'We're here:' Donald Trump hits the campaign trail again in New Hampshire, South Carolina
COLUMBIA, S.C. – Donald Trump resumed public campaigning Saturday with renewed attacks on long-standing targets: President Joe Biden, the 2020 election, federal and state prosecutors, and a lengthening list of Republican opponents.
“We will do it again,” Trump told supporters while introducing his “South Carolina Leadership Team” during an event at the statehouse in downtown Columbia, capping a day-long trip that also took him to New Hampshire; both states hold early primaries in the 2024 presidential election.
In an earlier speech to members of the New Hampshire Republican Party, Trump said: “So, we're here and we start, we begin.”
The trip comes after more than two months of political turmoil for Trump following his mid-November announcement of a 2024 campaign. A rising number of Republicans say the former president cannot win next year and the party should look for another standard-bearer.
"We just want the best normal candidate," New Hampshire Gov. Chris Sununu told NBC News in the days before Trump's visit.
Among Trump's themes on a renewed campaign:
In rambling speeches in both South Carolina and New Hampshire that bounced rapidly from topic to topic, Trump berated Biden and other Democrats as "radical” leftists who have pursued bad policies.
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Trump criticized the president over border security, military aid to Ukraine, election rules, drug trafficking, education, energy, military policy and son Hunter Biden's business practices.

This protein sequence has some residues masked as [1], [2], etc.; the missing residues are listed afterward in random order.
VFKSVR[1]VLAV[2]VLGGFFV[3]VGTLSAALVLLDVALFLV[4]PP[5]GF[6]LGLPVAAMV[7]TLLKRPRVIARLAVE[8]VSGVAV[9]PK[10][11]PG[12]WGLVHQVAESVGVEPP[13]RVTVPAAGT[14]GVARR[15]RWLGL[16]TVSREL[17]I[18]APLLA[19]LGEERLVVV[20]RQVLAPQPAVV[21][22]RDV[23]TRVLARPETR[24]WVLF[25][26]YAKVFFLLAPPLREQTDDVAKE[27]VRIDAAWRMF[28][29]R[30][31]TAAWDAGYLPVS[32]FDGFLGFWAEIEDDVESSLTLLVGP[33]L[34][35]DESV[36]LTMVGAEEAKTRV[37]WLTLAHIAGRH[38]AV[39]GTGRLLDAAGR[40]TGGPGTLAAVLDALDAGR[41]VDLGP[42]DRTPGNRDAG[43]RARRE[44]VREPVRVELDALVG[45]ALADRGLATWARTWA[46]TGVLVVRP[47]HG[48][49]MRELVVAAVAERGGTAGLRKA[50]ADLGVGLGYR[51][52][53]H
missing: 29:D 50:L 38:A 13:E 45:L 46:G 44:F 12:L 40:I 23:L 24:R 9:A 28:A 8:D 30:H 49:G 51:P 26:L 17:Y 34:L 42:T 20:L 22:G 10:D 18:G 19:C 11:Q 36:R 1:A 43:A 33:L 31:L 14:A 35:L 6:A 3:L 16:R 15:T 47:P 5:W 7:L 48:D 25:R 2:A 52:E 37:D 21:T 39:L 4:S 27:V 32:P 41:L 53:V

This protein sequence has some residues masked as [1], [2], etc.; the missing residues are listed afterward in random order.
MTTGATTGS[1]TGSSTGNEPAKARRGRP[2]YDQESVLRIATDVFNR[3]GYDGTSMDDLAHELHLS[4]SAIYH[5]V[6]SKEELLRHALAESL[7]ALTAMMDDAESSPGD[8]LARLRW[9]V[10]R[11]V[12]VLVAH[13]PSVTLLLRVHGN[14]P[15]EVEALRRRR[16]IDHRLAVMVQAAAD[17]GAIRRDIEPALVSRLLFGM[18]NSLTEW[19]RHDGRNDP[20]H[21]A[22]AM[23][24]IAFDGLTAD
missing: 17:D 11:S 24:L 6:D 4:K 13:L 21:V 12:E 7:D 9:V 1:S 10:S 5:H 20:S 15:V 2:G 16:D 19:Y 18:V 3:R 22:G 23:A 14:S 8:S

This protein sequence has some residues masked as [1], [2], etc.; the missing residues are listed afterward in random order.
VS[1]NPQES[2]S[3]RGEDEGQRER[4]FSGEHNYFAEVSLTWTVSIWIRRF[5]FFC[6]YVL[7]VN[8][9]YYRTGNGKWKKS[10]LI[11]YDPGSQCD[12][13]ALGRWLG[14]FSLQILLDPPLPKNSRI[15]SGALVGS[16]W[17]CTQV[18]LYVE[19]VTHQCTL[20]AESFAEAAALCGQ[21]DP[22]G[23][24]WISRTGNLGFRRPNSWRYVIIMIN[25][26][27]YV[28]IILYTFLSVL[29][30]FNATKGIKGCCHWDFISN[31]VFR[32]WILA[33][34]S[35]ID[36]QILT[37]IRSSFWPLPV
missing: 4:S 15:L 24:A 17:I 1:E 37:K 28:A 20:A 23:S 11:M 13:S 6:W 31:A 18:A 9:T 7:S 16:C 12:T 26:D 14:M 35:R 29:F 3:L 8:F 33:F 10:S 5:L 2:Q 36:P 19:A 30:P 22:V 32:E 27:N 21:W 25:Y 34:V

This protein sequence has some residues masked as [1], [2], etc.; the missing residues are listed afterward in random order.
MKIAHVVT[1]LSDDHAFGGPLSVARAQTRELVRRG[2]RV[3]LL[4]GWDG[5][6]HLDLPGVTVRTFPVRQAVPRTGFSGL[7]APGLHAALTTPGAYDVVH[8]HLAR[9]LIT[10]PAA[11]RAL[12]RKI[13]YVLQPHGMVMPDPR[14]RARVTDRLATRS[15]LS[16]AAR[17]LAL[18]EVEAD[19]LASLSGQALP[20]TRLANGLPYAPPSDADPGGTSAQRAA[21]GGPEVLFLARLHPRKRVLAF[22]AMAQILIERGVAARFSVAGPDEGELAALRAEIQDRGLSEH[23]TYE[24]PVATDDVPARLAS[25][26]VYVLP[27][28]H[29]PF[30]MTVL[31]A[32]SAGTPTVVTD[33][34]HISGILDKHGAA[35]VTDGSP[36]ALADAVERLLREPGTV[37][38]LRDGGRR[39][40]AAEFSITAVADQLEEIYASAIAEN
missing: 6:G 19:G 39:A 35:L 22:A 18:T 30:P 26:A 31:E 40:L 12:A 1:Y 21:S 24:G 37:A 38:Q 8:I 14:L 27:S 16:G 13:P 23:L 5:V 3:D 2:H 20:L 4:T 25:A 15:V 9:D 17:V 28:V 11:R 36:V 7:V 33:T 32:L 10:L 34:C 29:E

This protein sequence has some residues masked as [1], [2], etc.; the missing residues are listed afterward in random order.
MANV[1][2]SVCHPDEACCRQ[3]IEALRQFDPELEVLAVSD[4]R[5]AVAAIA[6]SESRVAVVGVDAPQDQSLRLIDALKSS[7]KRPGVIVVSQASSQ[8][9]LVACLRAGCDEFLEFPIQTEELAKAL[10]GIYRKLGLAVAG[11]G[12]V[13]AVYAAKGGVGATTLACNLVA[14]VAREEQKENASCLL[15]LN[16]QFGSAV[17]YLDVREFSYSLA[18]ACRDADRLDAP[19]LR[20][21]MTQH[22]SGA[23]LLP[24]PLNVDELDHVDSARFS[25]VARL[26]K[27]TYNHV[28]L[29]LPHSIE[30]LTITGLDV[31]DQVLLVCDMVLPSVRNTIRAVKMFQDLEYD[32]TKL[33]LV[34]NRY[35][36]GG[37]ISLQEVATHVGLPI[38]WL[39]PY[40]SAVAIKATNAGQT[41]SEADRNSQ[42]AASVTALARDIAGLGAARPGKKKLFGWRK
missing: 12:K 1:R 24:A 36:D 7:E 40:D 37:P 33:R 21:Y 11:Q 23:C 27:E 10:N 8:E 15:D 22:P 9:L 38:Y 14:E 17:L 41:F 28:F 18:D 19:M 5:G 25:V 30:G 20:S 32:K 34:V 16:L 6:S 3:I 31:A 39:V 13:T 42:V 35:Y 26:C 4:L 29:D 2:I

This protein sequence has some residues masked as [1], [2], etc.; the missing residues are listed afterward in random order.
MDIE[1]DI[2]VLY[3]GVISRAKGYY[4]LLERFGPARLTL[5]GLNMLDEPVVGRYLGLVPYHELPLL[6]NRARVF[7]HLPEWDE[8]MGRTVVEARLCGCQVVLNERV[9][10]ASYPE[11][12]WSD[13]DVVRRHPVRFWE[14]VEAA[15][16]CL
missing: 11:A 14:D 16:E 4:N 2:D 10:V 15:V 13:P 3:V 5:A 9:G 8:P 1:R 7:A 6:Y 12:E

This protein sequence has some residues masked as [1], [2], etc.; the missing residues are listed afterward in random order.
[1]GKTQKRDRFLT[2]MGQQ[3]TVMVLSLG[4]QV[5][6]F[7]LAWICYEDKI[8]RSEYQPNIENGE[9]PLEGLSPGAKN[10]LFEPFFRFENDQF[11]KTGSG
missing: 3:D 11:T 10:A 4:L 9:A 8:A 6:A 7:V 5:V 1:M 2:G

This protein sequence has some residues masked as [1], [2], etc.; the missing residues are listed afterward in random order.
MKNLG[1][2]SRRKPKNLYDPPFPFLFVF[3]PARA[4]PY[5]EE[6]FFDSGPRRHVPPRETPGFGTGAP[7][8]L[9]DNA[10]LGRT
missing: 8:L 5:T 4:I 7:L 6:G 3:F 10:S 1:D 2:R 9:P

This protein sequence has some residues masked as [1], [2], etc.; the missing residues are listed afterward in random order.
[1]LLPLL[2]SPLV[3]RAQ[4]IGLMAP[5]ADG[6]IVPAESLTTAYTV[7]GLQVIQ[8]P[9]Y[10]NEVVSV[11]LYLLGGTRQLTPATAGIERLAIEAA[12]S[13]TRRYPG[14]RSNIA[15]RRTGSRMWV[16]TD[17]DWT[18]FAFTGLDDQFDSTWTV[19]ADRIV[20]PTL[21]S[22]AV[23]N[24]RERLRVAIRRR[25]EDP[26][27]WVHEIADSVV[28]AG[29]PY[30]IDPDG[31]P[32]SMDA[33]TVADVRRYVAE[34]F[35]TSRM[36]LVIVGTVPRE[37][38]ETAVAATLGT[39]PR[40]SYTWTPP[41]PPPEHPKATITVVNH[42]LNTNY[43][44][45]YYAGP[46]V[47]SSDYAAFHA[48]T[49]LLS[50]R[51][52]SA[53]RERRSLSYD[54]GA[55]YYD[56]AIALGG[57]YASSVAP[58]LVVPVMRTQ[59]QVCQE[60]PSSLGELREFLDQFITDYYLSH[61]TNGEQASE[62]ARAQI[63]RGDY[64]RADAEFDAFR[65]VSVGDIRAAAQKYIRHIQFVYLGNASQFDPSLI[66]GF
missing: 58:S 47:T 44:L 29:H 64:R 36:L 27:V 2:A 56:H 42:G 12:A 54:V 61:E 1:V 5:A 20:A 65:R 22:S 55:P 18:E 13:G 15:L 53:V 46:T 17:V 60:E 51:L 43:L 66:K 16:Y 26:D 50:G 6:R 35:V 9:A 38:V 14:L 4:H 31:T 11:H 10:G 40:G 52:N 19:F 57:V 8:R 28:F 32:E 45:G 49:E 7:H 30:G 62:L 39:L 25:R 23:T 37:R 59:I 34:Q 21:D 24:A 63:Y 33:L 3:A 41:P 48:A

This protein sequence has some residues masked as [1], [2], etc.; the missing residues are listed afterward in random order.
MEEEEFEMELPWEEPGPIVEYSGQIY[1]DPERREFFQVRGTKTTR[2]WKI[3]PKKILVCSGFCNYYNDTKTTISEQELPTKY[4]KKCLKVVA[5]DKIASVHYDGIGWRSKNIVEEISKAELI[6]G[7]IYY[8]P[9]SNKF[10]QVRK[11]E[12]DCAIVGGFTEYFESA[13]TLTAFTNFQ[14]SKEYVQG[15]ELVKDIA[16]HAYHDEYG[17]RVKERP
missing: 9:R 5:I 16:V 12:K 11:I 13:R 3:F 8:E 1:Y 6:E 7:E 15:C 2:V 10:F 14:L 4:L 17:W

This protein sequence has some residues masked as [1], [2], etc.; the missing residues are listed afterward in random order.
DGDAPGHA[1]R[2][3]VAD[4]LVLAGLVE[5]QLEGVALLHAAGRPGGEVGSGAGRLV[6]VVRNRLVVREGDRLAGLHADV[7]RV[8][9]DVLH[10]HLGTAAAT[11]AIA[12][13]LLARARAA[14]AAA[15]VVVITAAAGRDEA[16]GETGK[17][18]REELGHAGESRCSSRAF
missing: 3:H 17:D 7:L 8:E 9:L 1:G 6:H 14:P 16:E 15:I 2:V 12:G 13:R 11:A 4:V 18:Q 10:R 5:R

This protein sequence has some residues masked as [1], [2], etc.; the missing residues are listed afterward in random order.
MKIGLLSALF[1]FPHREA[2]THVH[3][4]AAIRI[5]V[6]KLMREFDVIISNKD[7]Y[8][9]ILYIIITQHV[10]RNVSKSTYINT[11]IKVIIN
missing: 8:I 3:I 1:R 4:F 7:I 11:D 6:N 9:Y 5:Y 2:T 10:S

While bemoaning Biden's presidency, the ex-president again made false claims about the administration of the 2020 election, despite a lack of proof about systematic voter fraud.
Biden and his allies say they aren't worried about the prospect of running again against Trump, noting that they defeated him in 2020.
Democrats mocked Trump’s events. South Carolina Democratic Party Chair Trav Robertson, Jr., noting that former Gov. Nikki Haley of South Carolina and maybe Sen. Tim Scott, R-S.C., might challenge Trump, said his state “is sure to be ground zero for MAGA Republicans’ race for the MAGA base as they push for increasingly extreme abortion bans and tax giveaways to their special interest donors.”
As some Republicans wonder if Trump will soon be campaigning while under criminal indictment, Trump has braced supporters by claiming that law enforcement officials are biased against him.
Prosecutors in Atlanta and Washington, D.C., are investigating Trump over efforts to overturn his 2020 election loss to Biden, activities that led to the attempted insurrection at the U.S. Capitol on Jan. 20, 2021. Yet another investigation involves Trump's handling of classified material.
On that last item, Trump noted to supporters in his Saturday speeches that Biden recently turned over classified documents improperly in his possession.
One difference between the cases: Trump has been accused of obstruction of justice over refusing to turn over documents to the National Archives. That refusal led to the highly publicized search of his Mar-a-Lago home in South Florida, another subject of Trump's stump speeches in New Hampshire and South Carolina.